Here are the latest developments in global markets:
- FOREX: Sterling extended yesterday’s rally towards a 22-month high of 1.4375 early today, its highest level since Britain voted to leave the European Union. However, after a disappointing wage growth print today, cable lost ground falling to 1.4315 (-0.14%) despite the unemployment rate inching down to a new 42-year low of 4.2% in February. Dollar/yen was slowly recovering losses made after Trump accused Russia and China of devaluating their currencies, something seen as indicating Trump’s preference for a weaker dollar. The pair was last seen at 107.80 (-0.03%). Euro/dollar slipped back to 1.2364 (-0.11%) after the German ZEW economic sentiment index posted the largest decline since November 2012, while the Eurozone equivalent touched the lowest growth since July 2016. The antipodean currencies weakened, with aussie/dollar and kiwi/dollar being down by 0.04% and 0.31% respectively. Earlier in the day, Chinese yearly GDP growth and retail sales data came in better than expected but discouraging readings on industrial production kept market gains limited. Moreover, the RBA meeting minutes proved once again that a rate hike is not expected anytime soon. Dollar/loonie was trading near its opening level at 1.2562 (-0.01%).
- STOCKS: European stocks traded higher today, tracking modest overnight gains after data showed China’s economy grew slightly more than anticipated in the first quarter while easing tensions between Russia and the US provided further support. The pan-European STOXX 600 and the blue-chip Euro STOXX 50 were up by 0.35% and 0.60% respectively. The German DAX 30 climbed by 0.82%, the French CAC 40 gained 0.47%, the Italian FTSE MIB rose by 0.28% while the UK’s FTSE 100 moved higher by 0.26%. Asian equities closed mixed. Futures tracking the major US stock indices were pointing to a positive open.
- COMMODITIES: WTI crude and Brent were trading higher at $66.31 (+0.12%) and $71.53 (+0.07%) a barrel respectively, following the pullback from their respective three-year highs. In precious metals, gold was falling, last seen $1,342.70 per ounce (- 0.23%)
Day ahead: US industrial production to ease; Abe flies to meet Trump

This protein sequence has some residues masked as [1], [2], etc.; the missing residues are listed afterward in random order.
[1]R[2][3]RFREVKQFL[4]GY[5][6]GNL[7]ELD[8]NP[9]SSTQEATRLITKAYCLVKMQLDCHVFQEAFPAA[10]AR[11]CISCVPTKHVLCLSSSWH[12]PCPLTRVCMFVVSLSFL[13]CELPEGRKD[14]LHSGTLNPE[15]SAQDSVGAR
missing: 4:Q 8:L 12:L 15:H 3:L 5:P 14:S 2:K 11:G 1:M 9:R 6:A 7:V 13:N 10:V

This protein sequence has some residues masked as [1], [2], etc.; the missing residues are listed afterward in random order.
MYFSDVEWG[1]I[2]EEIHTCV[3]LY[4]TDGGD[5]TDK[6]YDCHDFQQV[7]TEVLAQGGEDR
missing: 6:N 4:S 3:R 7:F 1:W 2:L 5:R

In the US, building permits and housing starts are scheduled for release at 1230 GMT, with both indicators expected to slightly improve in March, though industrial production due at 1315 GMT could attract more attention. Particularly, analysts expect that American factories have slowed down production in March, with the output growing by 0.4% on a monthly basis compared to 0.9% in February. Manufacturing output, a subset of industrial production, will also be eyed.
In Canada, investors will be taking a look at February’s manufacturing sales due at 1230 GMT which are projected to expand by 1.0% m/m following two consecutive months of declines. A few hours later at 2030 GMT, the focus will turn to the API weekly oil report for the week ending April 13; this might also affect the loonie as Canada is a major oil exporter.
Elsewhere, an update on global dairy prices published at a tentative time will be in focus for the New Zealand dollar (Reuters projects the report to come out around 1200 GMT). Note that the global dairy trade price index was on the backfoot the past six weeks. Should the measure stretch its negative pattern, the kiwi could face additional pressure.
In Japan, trade data will be under the spotlight at 2350 GMT, anticipated to indicate a wider trade surplus in March. Forecasts are for exports to pick up by 4.7% y/y, surpassing February’s growth mark of 1.8% which was the lowest in a year, while imports are projected to post a single-digit expansion of 5.4% for the first time since February 2017. Meanwhile, the Japanese Prime Minister, Shinzo Abe, will be holding a two-day meeting with the US President, Donald Trump, in Florida starting today. Discussions are likely to revolve around trade and North Korea ahead of a crucial summit between Trump and the North Korean leader, Kim Yong Un, in late May or early June. Abe, who has met with Trump on six other occasions already, more than any other leader, might attempt to ensure that the US and Japan are on the same page regarding North Korea’s nuclear program. Moreover, on the trade front, he could negotiate an alternative trade deal with the US as a bilateral partnership seems to be not in his interests. Note that Japan failed to receive an import tariff exemption from the US on aluminum and steel.
In terms of public speeches, it will be a busy day for FOMC speakers, with John Williams (voter), Randal Quarles (permanent-voter), Patrick Harker (non-voter) and Charles Evans (non-voter) delivering comments at 1315 GMT, 1400 GMT, 1500 GMT and 1740 GMT respectively.
In equity markets, Goldman Sachs and Johnson & Johnson will be among companies to report quarterly earnings before the US market open.
Developments in Syria will continue to attract interest, as investors are waiting to see how the US and its allies will act from now on following Saturday’s strike.